Reviewed by Matt Gibbins
Rosie's Vineyard, Elm Grove
Portsmouth once again plays host to local playwright Roger Goldsmith in another resounding success, 'Grace', showing at Rosie's Vineyard, a wonderful venue with a hidden gem of a performance space out back in their conservatory.
'Grace' tells the story of two women caught up in a murder trial involving both their children, and the unlikely bond that comes through as a result. Though the intimacy of the venue played to the scripts strengths, unfortunately it did little to help the sight lines. Since there was no raked seating or raised stage area, it often meant that scenes set with the characters seated meant that you lost a fair bit of acting visuals. Really though, considering the venue, it can't be helped and it's a small fault in an otherwise clever and diverse play.
Hazel Aspden, making her full length directorial debut, shows how easily the role comes to her. Having the actors set on stage throughout, in a sort of melancholic state added a great level of drama to the piece, giving an omnipresent tension to each scene. Megan Joan Green gave a brilliant performance as our title character, taking on practically half of the dialogue and action, having been thrown into the role with only a month's rehearsal. Her attack on the script was consistently strong, and she particularly delivered the sarcasm of the lines with great ease. Leigh Cunningham as new best friend Paula gives, once again, an admirable and heartbreaking performance, most of all in her latter scenes where her character dissolves into the mere shell of the woman she once was.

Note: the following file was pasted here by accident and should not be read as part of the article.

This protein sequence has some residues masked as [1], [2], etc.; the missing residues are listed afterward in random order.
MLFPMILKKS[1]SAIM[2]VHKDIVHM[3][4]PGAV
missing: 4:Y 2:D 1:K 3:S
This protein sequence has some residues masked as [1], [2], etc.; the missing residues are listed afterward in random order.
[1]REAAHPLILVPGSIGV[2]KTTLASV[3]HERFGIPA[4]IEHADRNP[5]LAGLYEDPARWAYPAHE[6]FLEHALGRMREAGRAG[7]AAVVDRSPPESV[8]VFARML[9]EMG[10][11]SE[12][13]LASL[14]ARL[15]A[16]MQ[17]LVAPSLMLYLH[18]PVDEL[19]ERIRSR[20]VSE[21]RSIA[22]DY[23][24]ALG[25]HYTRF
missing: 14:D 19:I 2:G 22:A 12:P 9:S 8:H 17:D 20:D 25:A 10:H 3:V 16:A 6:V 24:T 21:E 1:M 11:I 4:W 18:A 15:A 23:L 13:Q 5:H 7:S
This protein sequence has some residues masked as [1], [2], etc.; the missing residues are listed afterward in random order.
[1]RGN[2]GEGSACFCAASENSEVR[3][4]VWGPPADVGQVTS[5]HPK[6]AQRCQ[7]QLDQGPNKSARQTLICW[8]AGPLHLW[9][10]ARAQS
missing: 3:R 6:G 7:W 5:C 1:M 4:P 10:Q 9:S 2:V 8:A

Phil Amor as Frank gave a much more pulled back and gentle approach to an otherwise very angry and loud husband, which added a level of sophistication to the role. Chris Mills and Katie Watson as Ray and Sarah, lovers torn apart by a brutal murder, played their roles with a great level of conviction and shone in their few scenes. Newcomer Alice Mulholland as Alice had wonderful authenticity as a young and sexually fired teenager, appropriately flirtatious and naughty, but with a quick wit to boot. Finally, hats off to Elisha Miller who stepped into the role of Oliver at the last minute. Without being told beforehand, it would be difficult to guess he had far less rehearsal than everyone else.
Unfortunately 'Grace' only had a limited sold out run of three nights, but here's hoping that this gem will be reprised at a later date.
Roger Goldsmith presents 'Mirrors' at the Wedgewood Rooms on November 22nd and 23rd, prior to the 'Damages' by Steve Thompson. Tickets available via the venue.